The first thing I need to do with this week's Diamond no Ace is give credit where it's due. I've been railing against Kataoka's incessant bunting for a long time, but never more than last week. That's why it did my heart such good to see Go-chan say exactly what I'd be thinking - "Don't you want to do me a favor and bunt? I could really use a free out here!" At least we're getting an acknowledgement that this strategy has serious flaws.
Unfortunately for Ouya and Go-chan, though, Kataoka doesn't bail them out when they get into trouble in the top of the 6th. Turns out Go-chan was tipping his pitches after all - after a fashion, anyway. It was the movement of the fielders that Nabe picked up in the video - when a fastball is coming, they quickly shift away from the hitter's pull side. It's the sort of thing you'd never get away with in pro ball - frankly, it seems fairly blatant even at the high school level - but once that secret is out, it's "Katy, bar the door" time for the Seidou hitters.
My favorite moment of this inning comes when Haruichi gets a big hit to tie the game, then gives his characteristic bashful fist pump from first base. It's the third straight hit off Go-chan thanks to Nabe's tip, but the damage is going to be limited because Ouya's manager has figured out what's afoot. After an intentional walk to Miyuki to load the bases (an intentional walk with runners on first and second is ultimate respect) Maezono manages one more bloop hit thanks to being better against the inside fastball that Ouya's scouting indicated. But that's the last damage Seidou does, as Ouya turns their inside info against them to coach a double-play from Tojo, and Go-chan gets a weak grounder with his forkball.
That clears the decks for Eijujn to take center stage again, now tasked with preserving a fragile one-run lead. Ouya is a pretty arrogant bunch - though that mostly comes down to Go-chan - and they seem to be mining their resentment at not being a glamour school for motivation. But when push comes to shove they're still a dangerous and well-coached team, and they don't try to do things they're not capable of doing.
How does that apply here? Simplicity. With a metal bat, you can do things with outside pitches and ones that jam you that simply wouldn't be possible with a wooden bat. So rather than worry about theory like a team than can perfect their approach with thousands of practice swings every week, Ouya just lets the metal bat level the playing field - swing hard on every hittable pitch, because if you connect with aluminum it might find a gap somewhere. It's a clever approach, well-suited to this team, and it causes some problems for a pitcher without overpowering heat or great breaking pitches.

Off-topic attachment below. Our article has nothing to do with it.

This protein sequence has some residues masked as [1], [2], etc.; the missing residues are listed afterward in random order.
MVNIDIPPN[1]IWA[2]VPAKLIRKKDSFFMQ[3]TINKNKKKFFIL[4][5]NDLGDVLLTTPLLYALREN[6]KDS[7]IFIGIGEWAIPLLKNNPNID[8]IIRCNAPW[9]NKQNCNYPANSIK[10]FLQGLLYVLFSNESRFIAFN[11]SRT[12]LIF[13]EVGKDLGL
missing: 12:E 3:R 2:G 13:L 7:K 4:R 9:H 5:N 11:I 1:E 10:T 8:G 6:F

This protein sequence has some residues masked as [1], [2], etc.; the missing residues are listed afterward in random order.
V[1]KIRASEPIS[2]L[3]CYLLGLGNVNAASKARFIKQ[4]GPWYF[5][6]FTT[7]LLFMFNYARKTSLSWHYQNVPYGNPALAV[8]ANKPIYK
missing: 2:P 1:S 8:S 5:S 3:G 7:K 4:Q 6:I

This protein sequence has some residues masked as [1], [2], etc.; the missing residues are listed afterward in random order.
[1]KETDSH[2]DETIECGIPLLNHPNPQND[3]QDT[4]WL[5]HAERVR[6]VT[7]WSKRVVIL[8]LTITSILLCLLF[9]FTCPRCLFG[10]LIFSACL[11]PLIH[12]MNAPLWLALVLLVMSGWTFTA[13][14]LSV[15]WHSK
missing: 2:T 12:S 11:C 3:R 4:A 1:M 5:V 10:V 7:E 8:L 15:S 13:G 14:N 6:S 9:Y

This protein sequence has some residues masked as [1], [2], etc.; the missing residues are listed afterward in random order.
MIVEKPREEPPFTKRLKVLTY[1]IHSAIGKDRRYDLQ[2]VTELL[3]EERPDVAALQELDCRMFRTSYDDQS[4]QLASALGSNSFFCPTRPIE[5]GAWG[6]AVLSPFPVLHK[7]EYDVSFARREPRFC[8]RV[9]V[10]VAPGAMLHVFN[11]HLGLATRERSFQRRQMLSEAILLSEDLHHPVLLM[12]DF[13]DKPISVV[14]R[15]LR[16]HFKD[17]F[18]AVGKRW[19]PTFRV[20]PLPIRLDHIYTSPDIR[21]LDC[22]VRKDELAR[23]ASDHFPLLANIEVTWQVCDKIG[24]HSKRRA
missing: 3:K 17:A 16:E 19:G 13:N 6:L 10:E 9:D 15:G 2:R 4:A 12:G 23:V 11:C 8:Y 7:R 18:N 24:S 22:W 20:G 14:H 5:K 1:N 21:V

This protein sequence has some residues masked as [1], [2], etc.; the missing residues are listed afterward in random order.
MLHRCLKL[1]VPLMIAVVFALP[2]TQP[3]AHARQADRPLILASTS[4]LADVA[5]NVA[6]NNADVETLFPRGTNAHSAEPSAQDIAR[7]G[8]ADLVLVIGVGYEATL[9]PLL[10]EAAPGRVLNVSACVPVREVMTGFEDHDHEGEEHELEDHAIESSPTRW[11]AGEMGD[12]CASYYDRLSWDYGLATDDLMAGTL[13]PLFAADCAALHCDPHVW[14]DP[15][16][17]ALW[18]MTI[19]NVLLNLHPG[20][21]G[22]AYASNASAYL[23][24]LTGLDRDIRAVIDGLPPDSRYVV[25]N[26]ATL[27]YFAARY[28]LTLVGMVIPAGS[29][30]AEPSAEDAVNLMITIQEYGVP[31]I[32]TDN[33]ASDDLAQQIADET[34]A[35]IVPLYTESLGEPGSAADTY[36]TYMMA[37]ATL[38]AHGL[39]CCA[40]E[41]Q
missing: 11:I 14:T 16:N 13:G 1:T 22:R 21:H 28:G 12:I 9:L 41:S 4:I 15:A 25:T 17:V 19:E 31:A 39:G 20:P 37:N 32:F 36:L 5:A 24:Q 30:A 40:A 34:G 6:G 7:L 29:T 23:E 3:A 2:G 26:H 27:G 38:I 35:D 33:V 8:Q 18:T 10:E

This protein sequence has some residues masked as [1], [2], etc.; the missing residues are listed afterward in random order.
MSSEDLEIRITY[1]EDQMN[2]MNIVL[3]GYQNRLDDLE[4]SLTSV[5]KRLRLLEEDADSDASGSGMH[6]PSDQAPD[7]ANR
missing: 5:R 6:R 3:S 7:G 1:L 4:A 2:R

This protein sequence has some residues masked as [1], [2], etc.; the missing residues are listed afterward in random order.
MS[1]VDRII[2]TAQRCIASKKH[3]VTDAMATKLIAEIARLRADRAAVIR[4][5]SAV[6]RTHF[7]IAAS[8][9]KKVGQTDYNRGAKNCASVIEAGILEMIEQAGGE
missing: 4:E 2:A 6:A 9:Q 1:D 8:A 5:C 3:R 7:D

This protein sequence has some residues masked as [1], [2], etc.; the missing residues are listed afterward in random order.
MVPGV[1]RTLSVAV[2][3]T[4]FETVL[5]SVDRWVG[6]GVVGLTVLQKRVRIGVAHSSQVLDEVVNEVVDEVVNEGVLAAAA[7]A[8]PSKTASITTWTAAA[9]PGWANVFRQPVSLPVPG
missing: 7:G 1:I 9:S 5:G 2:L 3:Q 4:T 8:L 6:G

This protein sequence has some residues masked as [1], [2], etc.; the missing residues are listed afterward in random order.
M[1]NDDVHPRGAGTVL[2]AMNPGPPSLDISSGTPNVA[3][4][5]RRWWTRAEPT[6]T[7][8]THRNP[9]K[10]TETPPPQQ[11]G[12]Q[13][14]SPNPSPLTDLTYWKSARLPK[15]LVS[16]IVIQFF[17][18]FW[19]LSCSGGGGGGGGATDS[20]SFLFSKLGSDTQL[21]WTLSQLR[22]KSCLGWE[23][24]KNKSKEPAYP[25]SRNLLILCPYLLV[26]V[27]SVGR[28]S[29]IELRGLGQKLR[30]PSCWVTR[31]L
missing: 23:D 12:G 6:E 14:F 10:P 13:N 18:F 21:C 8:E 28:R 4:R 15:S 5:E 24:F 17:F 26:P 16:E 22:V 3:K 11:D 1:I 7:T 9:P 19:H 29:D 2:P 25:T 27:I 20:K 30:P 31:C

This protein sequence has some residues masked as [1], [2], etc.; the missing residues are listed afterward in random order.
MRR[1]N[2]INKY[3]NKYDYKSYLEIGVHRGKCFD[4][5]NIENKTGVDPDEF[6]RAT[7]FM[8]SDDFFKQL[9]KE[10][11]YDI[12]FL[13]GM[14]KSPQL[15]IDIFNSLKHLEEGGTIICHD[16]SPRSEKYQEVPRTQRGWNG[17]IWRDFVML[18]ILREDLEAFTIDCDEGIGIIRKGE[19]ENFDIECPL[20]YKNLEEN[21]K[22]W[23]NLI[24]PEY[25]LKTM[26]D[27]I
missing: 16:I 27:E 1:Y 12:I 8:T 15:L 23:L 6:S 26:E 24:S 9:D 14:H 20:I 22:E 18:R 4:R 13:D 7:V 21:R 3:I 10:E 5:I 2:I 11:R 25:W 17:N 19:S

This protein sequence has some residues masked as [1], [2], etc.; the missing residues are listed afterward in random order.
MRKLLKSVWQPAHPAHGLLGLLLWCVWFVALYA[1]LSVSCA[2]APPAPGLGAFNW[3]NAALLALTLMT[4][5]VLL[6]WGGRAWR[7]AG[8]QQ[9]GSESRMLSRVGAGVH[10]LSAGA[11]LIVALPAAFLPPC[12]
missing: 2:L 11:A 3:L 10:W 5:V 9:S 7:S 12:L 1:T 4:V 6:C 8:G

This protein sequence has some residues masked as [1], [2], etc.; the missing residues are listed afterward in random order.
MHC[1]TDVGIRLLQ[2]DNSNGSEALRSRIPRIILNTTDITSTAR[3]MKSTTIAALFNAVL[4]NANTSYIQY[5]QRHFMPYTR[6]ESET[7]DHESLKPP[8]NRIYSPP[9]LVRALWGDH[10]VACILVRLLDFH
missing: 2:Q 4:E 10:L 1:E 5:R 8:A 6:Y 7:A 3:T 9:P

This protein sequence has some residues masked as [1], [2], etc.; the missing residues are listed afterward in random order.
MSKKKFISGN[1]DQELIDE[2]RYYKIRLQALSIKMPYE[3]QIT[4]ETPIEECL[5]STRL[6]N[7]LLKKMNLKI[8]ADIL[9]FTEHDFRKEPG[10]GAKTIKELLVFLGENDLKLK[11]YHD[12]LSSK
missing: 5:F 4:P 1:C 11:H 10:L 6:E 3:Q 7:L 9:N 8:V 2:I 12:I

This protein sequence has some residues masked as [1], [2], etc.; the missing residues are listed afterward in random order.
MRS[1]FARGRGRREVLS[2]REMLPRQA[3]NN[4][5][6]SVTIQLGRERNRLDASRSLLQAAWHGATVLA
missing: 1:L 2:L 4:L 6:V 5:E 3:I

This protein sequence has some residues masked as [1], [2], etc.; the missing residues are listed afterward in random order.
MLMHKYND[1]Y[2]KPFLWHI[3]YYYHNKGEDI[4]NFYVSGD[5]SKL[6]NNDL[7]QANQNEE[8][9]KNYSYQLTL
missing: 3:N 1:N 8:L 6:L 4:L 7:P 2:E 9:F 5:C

It's not as though Ouya hits the ball hard in the sixth, but after a leadoff 5-3 groundout they do get two seeing-eye hits, and all the pressure is really on Eijun now. What follows may be the longest conference on the mound since OoFuri (the home plate ump must've fallen asleep), the gist of which is that the Seidou infield confides in Eijun that they've started to develop some confidence in him. I'd just once love to see Eijun get a compliment that isn't a back-handed one, but his reaction to this unexpected praise is still pretty hilarious.
The time has come, it seems, for Miyuki to swallow his misgivings and call for the change-up once again. Eijun has come about as far as he can in this game with just fastballs, moving or otherwise - ironically the Ouya players lack the experience and skills to be fooled by Eijun's stuff the way better players would be. Location can only carry Eijun so far in this time, and it's time for him to prove he really has moved to the next level if he wants to be considered a serious candidate for the ace number.